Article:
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Naturally, the first line of defense is to 'mouse proof' your camper. That is seal every opening where pipes/wires, etc. enter/exit the unit. Stuff openings with steel wool (mice will NOT chew thru it) and seal with expanding spray foam that comes in a can. A mouse can get thru an opening the size of your little finger or smaller!

The above is the first 'modification' I did after purchasing my unit and bringing it home.
2012 Fun Finder XT 276 Toy Hauler & Harley Davidson Ultra Classic with Condor wheel chock
2014 Dodge Ram 2500 AT 4X4 Crew Cab 6.4 L Hemi, 373 gears, tow package, Rambox option, Revolver X2 tonneau cover, Equal-I-zer anti-sway hitch.
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Old 03-11-2018, 10:59 AM   #9
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Haven't had a mouse. Sealed-up camper as Eagle said and so-far-so-good but ants can still get in.
Being born and raised in GA checking the camp site for ants is kinda second nature. We carry fireant killer and I treat any mounds I find. I also spray the power cord and hoses as they love to build their nests next to the camp hook-ups.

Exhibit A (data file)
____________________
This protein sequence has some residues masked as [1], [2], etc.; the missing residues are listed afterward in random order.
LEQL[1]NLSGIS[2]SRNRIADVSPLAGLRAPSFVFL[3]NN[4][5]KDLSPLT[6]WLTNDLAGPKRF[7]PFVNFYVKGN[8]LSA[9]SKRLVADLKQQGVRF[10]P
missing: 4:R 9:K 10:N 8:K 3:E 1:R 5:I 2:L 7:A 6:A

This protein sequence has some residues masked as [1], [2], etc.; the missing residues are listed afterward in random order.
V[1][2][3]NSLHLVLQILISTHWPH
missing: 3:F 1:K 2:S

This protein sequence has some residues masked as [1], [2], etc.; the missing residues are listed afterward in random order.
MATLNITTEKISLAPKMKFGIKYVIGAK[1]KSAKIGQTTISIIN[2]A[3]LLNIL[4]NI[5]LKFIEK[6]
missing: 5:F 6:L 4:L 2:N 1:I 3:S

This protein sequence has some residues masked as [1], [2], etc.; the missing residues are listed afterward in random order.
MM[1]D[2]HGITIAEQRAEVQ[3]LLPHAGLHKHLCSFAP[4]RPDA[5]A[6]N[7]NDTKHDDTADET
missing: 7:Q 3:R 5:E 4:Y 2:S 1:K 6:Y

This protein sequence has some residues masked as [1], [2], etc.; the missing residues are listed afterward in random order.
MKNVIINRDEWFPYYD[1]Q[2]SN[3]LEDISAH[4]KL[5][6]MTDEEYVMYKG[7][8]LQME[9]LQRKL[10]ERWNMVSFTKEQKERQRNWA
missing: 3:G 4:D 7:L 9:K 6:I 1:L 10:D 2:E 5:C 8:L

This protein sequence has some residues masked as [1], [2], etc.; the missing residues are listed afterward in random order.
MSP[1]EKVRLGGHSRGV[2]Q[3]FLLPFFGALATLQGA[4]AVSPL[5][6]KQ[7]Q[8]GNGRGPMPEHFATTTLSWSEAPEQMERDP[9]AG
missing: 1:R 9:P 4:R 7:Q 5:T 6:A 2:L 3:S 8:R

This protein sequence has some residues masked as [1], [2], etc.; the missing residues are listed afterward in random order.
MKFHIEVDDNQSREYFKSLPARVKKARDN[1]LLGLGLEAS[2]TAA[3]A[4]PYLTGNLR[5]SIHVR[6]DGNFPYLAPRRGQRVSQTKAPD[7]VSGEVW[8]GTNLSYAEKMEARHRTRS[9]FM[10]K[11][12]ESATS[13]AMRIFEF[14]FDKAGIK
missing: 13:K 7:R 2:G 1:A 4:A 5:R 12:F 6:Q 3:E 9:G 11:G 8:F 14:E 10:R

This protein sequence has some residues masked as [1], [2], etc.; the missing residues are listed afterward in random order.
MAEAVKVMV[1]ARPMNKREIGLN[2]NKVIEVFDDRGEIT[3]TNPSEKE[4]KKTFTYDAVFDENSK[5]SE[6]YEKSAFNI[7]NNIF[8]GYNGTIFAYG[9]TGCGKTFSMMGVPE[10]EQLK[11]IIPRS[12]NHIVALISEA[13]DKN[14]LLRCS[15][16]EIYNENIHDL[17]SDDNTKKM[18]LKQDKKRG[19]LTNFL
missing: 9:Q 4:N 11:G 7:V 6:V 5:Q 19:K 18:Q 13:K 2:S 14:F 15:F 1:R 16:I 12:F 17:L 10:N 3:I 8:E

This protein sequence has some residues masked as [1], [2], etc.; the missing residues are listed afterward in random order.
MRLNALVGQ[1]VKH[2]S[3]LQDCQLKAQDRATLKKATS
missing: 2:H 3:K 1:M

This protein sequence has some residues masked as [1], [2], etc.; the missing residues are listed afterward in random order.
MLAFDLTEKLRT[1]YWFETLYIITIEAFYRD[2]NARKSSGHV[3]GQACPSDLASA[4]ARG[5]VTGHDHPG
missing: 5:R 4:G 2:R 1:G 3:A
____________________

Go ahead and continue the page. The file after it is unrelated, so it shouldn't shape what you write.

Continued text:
When we camped at Space Camp in Alabama last year the ladybugs (of all things) covered our camper, hundreds of them! Some made it inside in spite of our best efforts. All the ladybugs were gone the next day.
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1995 Chevy G20 aka "Big Blue",
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Old 03-13-2018, 12:19 PM   #10
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Those ladybugs are Asian Lady Beetles that the USDA introduced years ago to protect pecan crops. We have them all the way up here in northern Michigan now. They cluster in the fall and get inside the house. They emit a horrible stink when disturbed and do bite. We should have a class action suit against the USDA.
We’ve had hundreds of them clustered outside our doors and wvacuum them up inside. Just glad we don’t have fire ants ...yet.